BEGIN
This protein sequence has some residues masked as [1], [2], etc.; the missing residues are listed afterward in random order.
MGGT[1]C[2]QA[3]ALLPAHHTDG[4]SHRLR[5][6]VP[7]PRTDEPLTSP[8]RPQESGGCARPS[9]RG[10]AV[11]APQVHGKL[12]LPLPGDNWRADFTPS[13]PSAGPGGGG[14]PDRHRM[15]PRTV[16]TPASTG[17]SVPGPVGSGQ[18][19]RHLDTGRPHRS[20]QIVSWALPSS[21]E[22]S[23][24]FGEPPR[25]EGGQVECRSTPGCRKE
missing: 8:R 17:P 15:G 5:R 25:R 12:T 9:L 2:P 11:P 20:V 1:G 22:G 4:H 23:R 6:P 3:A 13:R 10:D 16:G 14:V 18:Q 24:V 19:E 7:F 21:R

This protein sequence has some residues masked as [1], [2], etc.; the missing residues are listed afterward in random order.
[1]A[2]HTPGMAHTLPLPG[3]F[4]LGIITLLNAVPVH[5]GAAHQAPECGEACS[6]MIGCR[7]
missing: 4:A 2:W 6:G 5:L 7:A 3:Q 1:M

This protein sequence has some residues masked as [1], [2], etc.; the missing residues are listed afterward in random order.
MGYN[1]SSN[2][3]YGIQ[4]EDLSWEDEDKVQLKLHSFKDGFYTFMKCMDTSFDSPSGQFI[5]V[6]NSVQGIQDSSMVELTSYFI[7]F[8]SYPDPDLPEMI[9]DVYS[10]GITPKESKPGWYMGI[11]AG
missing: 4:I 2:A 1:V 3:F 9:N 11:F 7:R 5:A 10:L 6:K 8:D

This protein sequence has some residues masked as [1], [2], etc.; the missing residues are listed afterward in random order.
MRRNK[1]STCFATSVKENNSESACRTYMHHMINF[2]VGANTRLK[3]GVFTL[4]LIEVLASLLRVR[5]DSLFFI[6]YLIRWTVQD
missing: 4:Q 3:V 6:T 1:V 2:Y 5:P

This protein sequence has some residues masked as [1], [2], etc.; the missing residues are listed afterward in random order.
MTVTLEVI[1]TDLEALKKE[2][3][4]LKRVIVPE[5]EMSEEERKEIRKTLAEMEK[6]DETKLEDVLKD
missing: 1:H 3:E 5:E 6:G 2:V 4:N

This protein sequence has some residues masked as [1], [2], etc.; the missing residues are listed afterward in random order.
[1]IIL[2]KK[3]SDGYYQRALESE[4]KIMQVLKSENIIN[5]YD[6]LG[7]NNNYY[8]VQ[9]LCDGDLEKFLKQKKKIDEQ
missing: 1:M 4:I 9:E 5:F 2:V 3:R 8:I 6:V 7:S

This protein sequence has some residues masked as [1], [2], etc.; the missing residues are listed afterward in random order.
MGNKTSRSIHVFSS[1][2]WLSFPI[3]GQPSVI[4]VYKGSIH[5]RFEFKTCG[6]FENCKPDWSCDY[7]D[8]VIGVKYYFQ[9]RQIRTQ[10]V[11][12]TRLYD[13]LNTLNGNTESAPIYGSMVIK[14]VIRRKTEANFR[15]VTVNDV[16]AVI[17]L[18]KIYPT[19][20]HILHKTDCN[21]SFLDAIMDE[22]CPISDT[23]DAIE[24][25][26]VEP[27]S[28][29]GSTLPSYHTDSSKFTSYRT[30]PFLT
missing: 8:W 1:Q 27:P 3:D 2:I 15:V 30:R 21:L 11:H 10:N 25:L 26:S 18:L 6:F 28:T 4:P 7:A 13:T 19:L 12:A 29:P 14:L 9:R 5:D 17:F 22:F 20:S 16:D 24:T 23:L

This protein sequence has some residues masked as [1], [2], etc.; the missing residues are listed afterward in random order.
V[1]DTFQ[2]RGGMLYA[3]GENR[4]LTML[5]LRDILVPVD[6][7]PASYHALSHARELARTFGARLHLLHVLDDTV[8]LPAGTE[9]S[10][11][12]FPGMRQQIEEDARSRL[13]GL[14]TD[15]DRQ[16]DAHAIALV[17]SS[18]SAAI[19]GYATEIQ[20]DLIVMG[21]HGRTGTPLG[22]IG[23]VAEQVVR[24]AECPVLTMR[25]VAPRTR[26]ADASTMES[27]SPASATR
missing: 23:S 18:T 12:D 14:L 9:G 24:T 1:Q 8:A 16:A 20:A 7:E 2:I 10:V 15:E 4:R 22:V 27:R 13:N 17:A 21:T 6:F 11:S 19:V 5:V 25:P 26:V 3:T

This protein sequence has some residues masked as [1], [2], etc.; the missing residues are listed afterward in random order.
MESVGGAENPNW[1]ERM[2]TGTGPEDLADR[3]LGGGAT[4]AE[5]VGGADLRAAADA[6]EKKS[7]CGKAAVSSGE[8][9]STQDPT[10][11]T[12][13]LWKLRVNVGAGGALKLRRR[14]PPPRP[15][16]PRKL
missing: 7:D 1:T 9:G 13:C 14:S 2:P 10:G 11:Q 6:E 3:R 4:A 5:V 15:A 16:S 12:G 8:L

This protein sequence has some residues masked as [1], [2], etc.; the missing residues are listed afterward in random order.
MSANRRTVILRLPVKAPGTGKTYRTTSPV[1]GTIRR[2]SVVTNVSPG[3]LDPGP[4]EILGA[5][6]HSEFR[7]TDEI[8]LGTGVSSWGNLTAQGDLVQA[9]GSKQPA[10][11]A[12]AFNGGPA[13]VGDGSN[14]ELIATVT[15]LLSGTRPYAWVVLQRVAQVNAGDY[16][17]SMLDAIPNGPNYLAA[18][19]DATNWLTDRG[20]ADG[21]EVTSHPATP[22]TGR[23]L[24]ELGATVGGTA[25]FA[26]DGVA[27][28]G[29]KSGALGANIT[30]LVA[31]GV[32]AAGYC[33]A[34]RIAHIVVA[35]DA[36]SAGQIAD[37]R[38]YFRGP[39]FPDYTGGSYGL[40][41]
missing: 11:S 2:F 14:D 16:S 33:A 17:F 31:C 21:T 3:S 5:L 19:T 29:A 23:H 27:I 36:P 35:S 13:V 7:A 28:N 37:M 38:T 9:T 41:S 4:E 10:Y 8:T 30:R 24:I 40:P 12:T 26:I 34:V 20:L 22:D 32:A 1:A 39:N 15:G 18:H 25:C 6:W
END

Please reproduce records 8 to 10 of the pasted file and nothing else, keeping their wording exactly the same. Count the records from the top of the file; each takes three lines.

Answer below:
This protein sequence has some residues masked as [1], [2], etc.; the missing residues are listed afterward in random order.
V[1]DTFQ[2]RGGMLYA[3]GENR[4]LTML[5]LRDILVPVD[6][7]PASYHALSHARELARTFGARLHLLHVLDDTV[8]LPAGTE[9]S[10][11][12]FPGMRQQIEEDARSRL[13]GL[14]TD[15]DRQ[16]DAHAIALV[17]SS[18]SAAI[19]GYATEIQ[20]DLIVMG[21]HGRTGTPLG[22]IG[23]VAEQVVR[24]AECPVLTMR[25]VAPRTR[26]ADASTMES[27]SPASATR
missing: 23:S 18:T 12:D 14:L 9:G 24:T 1:Q 8:A 16:A 20:A 7:E 2:I 10:V 15:E 4:R 22:V 27:R 13:N 17:A 21:T 6:F 11:S 19:V 5:V 25:P 26:V 3:T

This protein sequence has some residues masked as [1], [2], etc.; the missing residues are listed afterward in random order.
MESVGGAENPNW[1]ERM[2]TGTGPEDLADR[3]LGGGAT[4]AE[5]VGGADLRAAADA[6]EKKS[7]CGKAAVSSGE[8][9]STQDPT[10][11]T[12][13]LWKLRVNVGAGGALKLRRR[14]PPPRP[15][16]PRKL
missing: 7:D 1:T 9:G 13:C 14:S 2:P 10:G 11:Q 6:E 3:R 4:A 5:V 15:A 16:S 12:G 8:L

This protein sequence has some residues masked as [1], [2], etc.; the missing residues are listed afterward in random order.
MSANRRTVILRLPVKAPGTGKTYRTTSPV[1]GTIRR[2]SVVTNVSPG[3]LDPGP[4]EILGA[5][6]HSEFR[7]TDEI[8]LGTGVSSWGNLTAQGDLVQA[9]GSKQPA[10][11]A[12]AFNGGPA[13]VGDGSN[14]ELIATVT[15]LLSGTRPYAWVVLQRVAQVNAGDY[16][17]SMLDAIPNGPNYLAA[18][19]DATNWLTDRG[20]ADG[21]EVTSHPATP[22]TGR[23]L[24]ELGATVGGTA[25]FA[26]DGVA[27][28]G[29]KSGALGANIT[30]LVA[31]GV[32]AAGYC[33]A[34]RIAHIVVA[35]DA[36]SAGQIAD[37]R[38]YFRGP[39]FPDYTGGSYGL[40][41]
missing: 11:S 2:F 14:D 16:S 33:A 17:F 31:C 21:T 3:S 5:L 19:T 29:A 23:H 27:I 36:P 35:S 13:V 7:A 28:N 37:M 38:T 9:T 41:S 4:E 10:Y 8:T 30:R 24:I 40:P 12:T 26:I 34:V 20:L 22:D 32:A 1:A 39:N 15:G 18:H 25:C 6:W